I at the first birthday of my daughter Zelma with my wife Nedyalka on 4th March 1951 in Sofia.
I married Nedyalka Nikolova, nee Dineva, in 1948. She was born in 1928 in Stara Zagora. She is Bulgarian. Her parents are from Stara Zagora too. Our families knew each other; they had even done shopping in our shop sometimes. Her mother Marinka and my mother Zelma had been classmates as children. But I got acquainted to Nedyalka in the end of 1944 when she came to study in Sofia. We were inseparable after that and later we married. Our daughter Zelma Eshua Almalech was born in 1950 and our son Mony Eshua Almalech - in 1954. My wife has a degree in history. We are both journalists.
When we learned about the trial against the Jewish doctors in the Soviet Union [Doctors' Plot] from the newspapers, my father had not left for Bulgaria yet. My wife Nedyalka and he thought that this was some kind of provocation by the Stalinist regime. I admit I was in two minds. The communist regime forbade listening to foreign radio stations such as the BBC, Deutsche Welle, Free Europe, the Voice of America. But my wife and I were journalists and we listened to them. In 1956 after the events in Hungary, I started having doubts about socialism, all the more when most of Stalin's atrocities became public. [Eshua is referring to the Hungarian revolution against the Soviet type communist regime in Hungary.] But in 1968 after the Soviet armies (i.e. the armies of the Warsaw Pact) occupied Prague, I just could not accept it despite my leftist orientation.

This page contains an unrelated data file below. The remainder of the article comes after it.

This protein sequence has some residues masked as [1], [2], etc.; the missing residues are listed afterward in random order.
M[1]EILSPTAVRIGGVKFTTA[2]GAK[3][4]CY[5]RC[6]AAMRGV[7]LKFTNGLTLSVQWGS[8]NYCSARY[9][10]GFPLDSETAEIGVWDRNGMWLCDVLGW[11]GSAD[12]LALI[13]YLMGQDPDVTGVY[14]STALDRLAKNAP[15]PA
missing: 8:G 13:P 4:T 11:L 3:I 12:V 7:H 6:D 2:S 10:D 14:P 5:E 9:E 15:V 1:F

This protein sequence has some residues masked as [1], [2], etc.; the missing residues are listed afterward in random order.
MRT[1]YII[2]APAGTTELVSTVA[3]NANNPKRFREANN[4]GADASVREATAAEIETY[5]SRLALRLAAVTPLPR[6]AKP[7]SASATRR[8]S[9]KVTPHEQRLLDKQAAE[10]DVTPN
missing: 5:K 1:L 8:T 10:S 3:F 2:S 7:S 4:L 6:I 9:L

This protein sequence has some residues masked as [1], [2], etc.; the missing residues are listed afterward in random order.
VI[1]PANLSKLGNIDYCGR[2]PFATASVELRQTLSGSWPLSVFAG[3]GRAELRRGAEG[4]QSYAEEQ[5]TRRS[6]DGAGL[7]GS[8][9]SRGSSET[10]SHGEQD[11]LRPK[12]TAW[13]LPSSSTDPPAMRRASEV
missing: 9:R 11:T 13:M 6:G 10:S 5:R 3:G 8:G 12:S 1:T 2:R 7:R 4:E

My children grew up in a democratic atmosphere at home. In the old passports issued to all Bulgarian citizens when they become 16 years old, there was a column 'nationality'. When they were old enough to be issued passports, they both wrote 'Jew' in it. Although my wife Nedyalka is a Bulgarian, after she spent a couple of years with my stepmother Luna, she learned the Jewish cuisine. Later when we lived with her parents, they also got to like our cuisine. Both the Jewish and the Christian holidays have been observed in our family. We lived together with Nedyalka's parents in Sofia until they passed away. My wife's mother died in 1973 and her father died in 1980. At that time our children Zelma and Mony had already married and Nedyalka and I lived alone. We often get together with their families, especially on the Jewish and personal holidays. We have almost never observed the Christian holidays since the death of my wife's parents.